Jews in New York – before it was even called New York
This post was written by Dina Posner, an intern at the Museum at Eldridge Street. Dina is a candidate for a Masters degree in Historic Preservation at Pratt Institute.
Our Museum’s building represents a major Jewish “first” – built in 1887, the Eldridge Street Synagogue was the first great house of worship built in America by Eastern European Jews. But did you know that Jewish history in New York City dates back almost two centuries prior to construction at 12 Eldridge!? We typically think of New York’s Jewish life as flourishing at the end of the 19th century, but Jewish life was here much, much earlier.
The city’s first Jewish congregation, Shearith Israel, was founded in 1654. New York wasn’t even New York yet – it was still called New Amsterdam. And the United States, as its own country, was an unfathomable notion. For about a century after its founding, the Shearith Israel congregation met in rented quarters. However, Monday, April 8th, 2019 marks the 289th anniversary of the opening of Shearith Israel’s first synagogue building in the year 1730. Sadly long gone, the building was located on Mill Street in Lower Manhattan (South Williams Street).
Jews from Eastern European countries are generally referred to as Ashkenazi. The congregants at Eldridge Street Synagogue were Ashkenazi immigrants living on the Lower East Side. But there are other Jews – from Spain and Portugal (the Iberian Peninsula) – who are generally referred to as Sephardic. These Jewish immigrants immigrated to New Amsterdam and other areas much earlier, typically, than Ashkenazi. Shearith Israel was founded by about 23 immigrant Sephardic Jews that had made their way to New Amsterdam from Recife, Brazil. Political upheaval in Recife brought about religious changes as well, so the Jews of the area left for freer pastures.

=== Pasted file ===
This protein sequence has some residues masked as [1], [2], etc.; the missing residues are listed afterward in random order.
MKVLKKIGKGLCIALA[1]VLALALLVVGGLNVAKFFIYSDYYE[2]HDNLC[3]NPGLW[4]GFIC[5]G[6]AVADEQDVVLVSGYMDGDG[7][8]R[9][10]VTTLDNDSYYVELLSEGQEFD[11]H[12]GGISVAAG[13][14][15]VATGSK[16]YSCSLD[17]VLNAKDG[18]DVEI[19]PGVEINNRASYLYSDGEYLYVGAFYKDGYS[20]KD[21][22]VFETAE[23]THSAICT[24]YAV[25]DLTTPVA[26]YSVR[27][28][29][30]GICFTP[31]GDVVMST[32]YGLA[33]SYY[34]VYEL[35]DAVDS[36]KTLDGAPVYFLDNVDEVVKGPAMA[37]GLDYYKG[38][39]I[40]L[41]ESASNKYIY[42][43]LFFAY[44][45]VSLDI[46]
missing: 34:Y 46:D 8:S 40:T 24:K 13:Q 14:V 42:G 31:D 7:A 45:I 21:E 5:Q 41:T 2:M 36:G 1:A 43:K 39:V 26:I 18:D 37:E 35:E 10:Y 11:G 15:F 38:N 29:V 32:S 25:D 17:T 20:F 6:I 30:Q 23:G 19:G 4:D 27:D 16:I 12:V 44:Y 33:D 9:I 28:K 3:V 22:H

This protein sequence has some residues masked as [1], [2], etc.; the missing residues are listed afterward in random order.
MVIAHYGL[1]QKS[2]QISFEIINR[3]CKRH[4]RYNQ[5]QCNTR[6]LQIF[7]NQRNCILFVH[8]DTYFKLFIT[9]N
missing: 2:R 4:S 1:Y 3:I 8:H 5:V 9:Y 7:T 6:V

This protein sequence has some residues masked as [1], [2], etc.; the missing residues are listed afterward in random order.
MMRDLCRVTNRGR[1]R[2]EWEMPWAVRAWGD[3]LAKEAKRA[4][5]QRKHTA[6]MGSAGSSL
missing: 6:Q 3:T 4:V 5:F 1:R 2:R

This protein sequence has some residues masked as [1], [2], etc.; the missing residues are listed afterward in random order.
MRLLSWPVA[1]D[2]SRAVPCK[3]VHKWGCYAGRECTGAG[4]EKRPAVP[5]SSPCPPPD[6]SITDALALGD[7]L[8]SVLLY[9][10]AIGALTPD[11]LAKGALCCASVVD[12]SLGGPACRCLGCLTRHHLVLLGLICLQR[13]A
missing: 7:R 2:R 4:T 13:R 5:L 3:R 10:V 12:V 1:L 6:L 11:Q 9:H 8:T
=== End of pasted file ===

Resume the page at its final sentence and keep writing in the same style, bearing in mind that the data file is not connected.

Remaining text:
Once in New Amsterdam, Sephardic Jews were not initially welcomed by Governor Peter Stuyvesant. But the small group stood their ground and fought for their right to stay, and stay they did. Shearith Israel was the only Jewish congregation in New York City for a remarkably long time – 1654 to 1825 – and welcomed both Sephardic and Ashkenazi congregants. As the Jewish population in New York grew, Shearith Israel needed more space to host literally every Jew in the city. By the time Eldridge Street opened in 1887, Shearith Israel was already on its fourth synagogue building! That building, a stately Palladian-style edifice on the corner of Nineteenth Street and Fifth Avenue, is also no longer there. But after leaving the Nineteenth Street Synagogue behind, the congregation moved further uptown to a grand neoclassical structure with interiors designed by famed artist and designer Louis Comfort Tiffany. This structure, located at 70th Street and Central Park West, is still utilized by the congregation today!
For a long time, the only physical reminder of Shearith Israel’s long history in Lower Manhattan was cemeteries. The congregations oldest extant cemetery is known as the Chatham Square Cemetery, and is located at 55 St. James Place, just around the corner from Eldridge Street Synagogue! (Take a look at this Village Preservation blog on all the congregation’s Manhattan cemeteries.) The cemetery is one of the oldest burial grounds in Manhattan, only a small portion of the Trinity Church cemetery predates it.
But since April 8, 2019, cemeteries are no longer the only marker of the Jewish history downtown! After lacking significant formal recognition for decades, South William Street was officially given the honorific street name “Mill Street Synagogue/Seixas Way” commemorating the synagogue’s time on the street and one of its first clerics, Gerhson Seixas. He was an important patriot leader during the American Revolution, and is buried at the Chatham Square Cemetery. City Council member Margaret Chin and many others gathered on South Williams Street to celebrate the co-naming. Now, even among the bustling streets and towering buildings of the Financial District, signs of historic Jewish culture will be visible.
Given the congregations long-standing significance within both Jewish and American history, this formal recognition was a long time coming. As council member Chin noted, “Today, we finally recognize the role this synagogue played in the history of the Jewish people in America, as well as the history of a nation that has never just been white Anglo-Saxon Protestant, but from the beginning, has been a mixture of people of different races, religions and national origins.”
Shearith Israel was surely crucial in laying the foundation which allowed for Eldridge Street’s genesis. As Lower Manhattan continued to grow towards the sky, the history of Shearith Israel’s early years continued to be buried further into the ground. But on its 289th birthday, the original Shearith Israel synagogue, and its influential congregants, received some long overdue city-wide recognition. Maybe “Eldridge Street Synagogue Way” will be next!